Does Porsche still need to go racing to sell cars?
OTTAWA, Ont. - After 20-odd years, Porsche Canada is jumping back into racing in Canada. The first of its inaugural Porsche GT3 Cup Challenge Canada races will be held this weekend at Calabogie Motorsports Park, about an hour’s drive west of Ottawa. Then, on the weekend before this year’s Montreal Grand Prix, the series moves to the Mirabel airport Circuit ICAR June 3-5, then wraps up July 23-24 at Mosport.
Porsche says it’s very happy to be back racing in Canada. Fans may remember the automaker’s first-ever one-make cup series was started here in Canada in 1986 with the Rothman’s–Porsche Challenge Series using normally-aspirated Porsche 944s.
Since then, Porsche’s GT3 Cup Challenge has become a very successful franchise for the German automaker. The Canadian series will bring the total number of Porsche one-make series to 20. And the series is definitely not a run-what-ya-brung proposition. Racers compete in factory-built Porsche 911 GT3 Cup cars, like the one above, which helps Porsche claim it’s the largest racecar maker in the world.
Because Porsche Canada made the decision to run the series this year only seven weeks before this weekend’s first race, many racers had already made their plans for the 2011 season. Thus, this weekend’s race will only see eight entries. But the goal is to have about 50 per cent more by the Montreal race.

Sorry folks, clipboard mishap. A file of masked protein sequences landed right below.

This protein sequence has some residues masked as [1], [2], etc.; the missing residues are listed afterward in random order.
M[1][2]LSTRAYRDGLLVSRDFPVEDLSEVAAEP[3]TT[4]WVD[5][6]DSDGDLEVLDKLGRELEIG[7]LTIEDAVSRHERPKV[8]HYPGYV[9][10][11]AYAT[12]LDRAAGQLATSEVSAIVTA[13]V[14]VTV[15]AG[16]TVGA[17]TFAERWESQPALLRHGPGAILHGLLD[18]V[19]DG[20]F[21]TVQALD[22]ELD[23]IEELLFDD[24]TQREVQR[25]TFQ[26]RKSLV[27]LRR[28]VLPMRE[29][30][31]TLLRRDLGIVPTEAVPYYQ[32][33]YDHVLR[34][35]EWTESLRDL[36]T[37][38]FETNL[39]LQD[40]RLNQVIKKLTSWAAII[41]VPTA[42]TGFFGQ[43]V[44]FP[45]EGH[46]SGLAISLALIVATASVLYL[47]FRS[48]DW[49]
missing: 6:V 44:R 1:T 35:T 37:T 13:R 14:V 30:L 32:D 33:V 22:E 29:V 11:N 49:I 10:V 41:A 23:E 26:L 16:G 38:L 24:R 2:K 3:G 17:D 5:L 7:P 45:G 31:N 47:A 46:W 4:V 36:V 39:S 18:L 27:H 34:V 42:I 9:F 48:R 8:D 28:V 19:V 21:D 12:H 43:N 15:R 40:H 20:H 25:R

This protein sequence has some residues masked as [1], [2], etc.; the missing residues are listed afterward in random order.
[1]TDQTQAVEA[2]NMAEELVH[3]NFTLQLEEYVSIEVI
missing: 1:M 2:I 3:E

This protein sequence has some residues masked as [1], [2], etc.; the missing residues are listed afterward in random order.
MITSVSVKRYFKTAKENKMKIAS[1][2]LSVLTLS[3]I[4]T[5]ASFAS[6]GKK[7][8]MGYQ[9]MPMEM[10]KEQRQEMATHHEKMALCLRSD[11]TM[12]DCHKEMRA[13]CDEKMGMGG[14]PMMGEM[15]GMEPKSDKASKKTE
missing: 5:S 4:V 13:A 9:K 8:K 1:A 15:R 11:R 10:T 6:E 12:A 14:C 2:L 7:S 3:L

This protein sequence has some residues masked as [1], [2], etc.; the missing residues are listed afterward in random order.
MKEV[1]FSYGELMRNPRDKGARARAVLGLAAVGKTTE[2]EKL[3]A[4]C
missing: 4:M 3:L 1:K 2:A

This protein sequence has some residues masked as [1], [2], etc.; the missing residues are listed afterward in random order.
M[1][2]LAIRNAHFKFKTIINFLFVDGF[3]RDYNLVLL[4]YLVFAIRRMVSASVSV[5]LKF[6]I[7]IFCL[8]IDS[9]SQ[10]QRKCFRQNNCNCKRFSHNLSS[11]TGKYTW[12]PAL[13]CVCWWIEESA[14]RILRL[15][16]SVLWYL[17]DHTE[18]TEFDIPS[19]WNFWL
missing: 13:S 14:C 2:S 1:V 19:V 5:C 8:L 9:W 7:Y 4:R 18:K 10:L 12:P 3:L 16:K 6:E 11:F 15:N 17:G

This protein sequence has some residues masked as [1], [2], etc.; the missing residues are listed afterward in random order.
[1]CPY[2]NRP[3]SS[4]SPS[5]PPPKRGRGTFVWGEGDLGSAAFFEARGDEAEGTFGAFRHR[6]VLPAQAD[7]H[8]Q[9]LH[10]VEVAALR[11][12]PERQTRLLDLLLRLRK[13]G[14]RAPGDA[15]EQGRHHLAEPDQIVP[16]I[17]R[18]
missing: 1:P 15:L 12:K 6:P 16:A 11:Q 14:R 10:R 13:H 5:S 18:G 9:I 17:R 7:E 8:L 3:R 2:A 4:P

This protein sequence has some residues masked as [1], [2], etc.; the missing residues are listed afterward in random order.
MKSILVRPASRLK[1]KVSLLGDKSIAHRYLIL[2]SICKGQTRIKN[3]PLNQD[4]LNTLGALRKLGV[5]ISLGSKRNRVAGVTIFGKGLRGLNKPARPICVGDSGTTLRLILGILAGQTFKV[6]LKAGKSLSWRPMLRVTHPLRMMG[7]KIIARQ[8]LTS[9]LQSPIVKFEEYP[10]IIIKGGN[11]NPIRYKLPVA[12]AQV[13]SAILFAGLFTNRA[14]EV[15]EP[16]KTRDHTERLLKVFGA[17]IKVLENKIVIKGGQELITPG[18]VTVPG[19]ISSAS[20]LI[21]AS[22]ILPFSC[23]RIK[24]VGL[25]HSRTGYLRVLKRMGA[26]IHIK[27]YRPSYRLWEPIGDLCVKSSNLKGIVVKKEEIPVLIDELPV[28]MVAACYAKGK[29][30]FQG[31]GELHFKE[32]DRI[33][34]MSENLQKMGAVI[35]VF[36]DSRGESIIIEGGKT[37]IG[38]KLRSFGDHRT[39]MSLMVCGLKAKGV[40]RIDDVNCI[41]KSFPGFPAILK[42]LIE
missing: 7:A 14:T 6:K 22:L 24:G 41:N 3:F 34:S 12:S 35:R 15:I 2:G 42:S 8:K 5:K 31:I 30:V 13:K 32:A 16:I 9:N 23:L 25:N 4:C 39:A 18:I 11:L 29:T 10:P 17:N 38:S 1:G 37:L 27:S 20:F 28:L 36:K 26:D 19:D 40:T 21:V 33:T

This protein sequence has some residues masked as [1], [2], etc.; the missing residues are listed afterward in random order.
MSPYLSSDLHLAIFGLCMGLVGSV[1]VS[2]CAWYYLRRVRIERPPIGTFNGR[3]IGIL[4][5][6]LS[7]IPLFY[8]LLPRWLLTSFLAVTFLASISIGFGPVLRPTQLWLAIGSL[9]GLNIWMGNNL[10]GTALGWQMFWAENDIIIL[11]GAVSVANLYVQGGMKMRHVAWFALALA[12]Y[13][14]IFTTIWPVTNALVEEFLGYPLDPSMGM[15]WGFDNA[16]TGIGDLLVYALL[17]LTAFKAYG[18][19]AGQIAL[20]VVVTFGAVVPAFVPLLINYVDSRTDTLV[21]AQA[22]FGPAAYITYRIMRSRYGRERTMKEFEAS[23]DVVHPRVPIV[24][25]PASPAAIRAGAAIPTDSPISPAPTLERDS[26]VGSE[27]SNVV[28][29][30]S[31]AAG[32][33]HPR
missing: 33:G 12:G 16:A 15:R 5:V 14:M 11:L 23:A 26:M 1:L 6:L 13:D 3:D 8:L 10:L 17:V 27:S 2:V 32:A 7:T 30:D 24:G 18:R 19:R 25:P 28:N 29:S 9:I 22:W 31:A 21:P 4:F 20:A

“It’s realistic to expect fields of 20 or more cars for the 2012 season,” said Joe Lawrence, President and CEO of Porsche Cars Canada at the Calabogie race weekend's kickoff event this week.
Supporting the notion that racing adds credibility to any automaker that sells high-performance image cars, Lawrence went on to add that racing and Porsche go hand in hand. Racing is “part of Porsche’s DNA.” But if you look at the majority of cars Porsche Canada sells, you have to wonder if that’s really the case anymore.
With 323 vehicles sold in Canada in April, sales are up 44 per cent compared to last year at this time, allowing Porsche Canada to claim its best month ever and the first time it’s ever sold more than 300 vehicles in a month. But the reality is, the majority of those vehicles aren’t sports cars. In fact, the Cayenne SUV made up over half those sales, while sports cars (911, Boxster/Cayman) made up only 28 per cent, with the Panamera GT sedan filling in the remainder of the sales figures.
So, I ask: Does Porsche still need to go racing on Sundays to sell cars on Mondays?
Does a spec series like Porsche’s GT3 Cup Challenge Canada add credibility to the brand?
Or does this type of racing only preach to the converted?
[Source: Porsche Canada]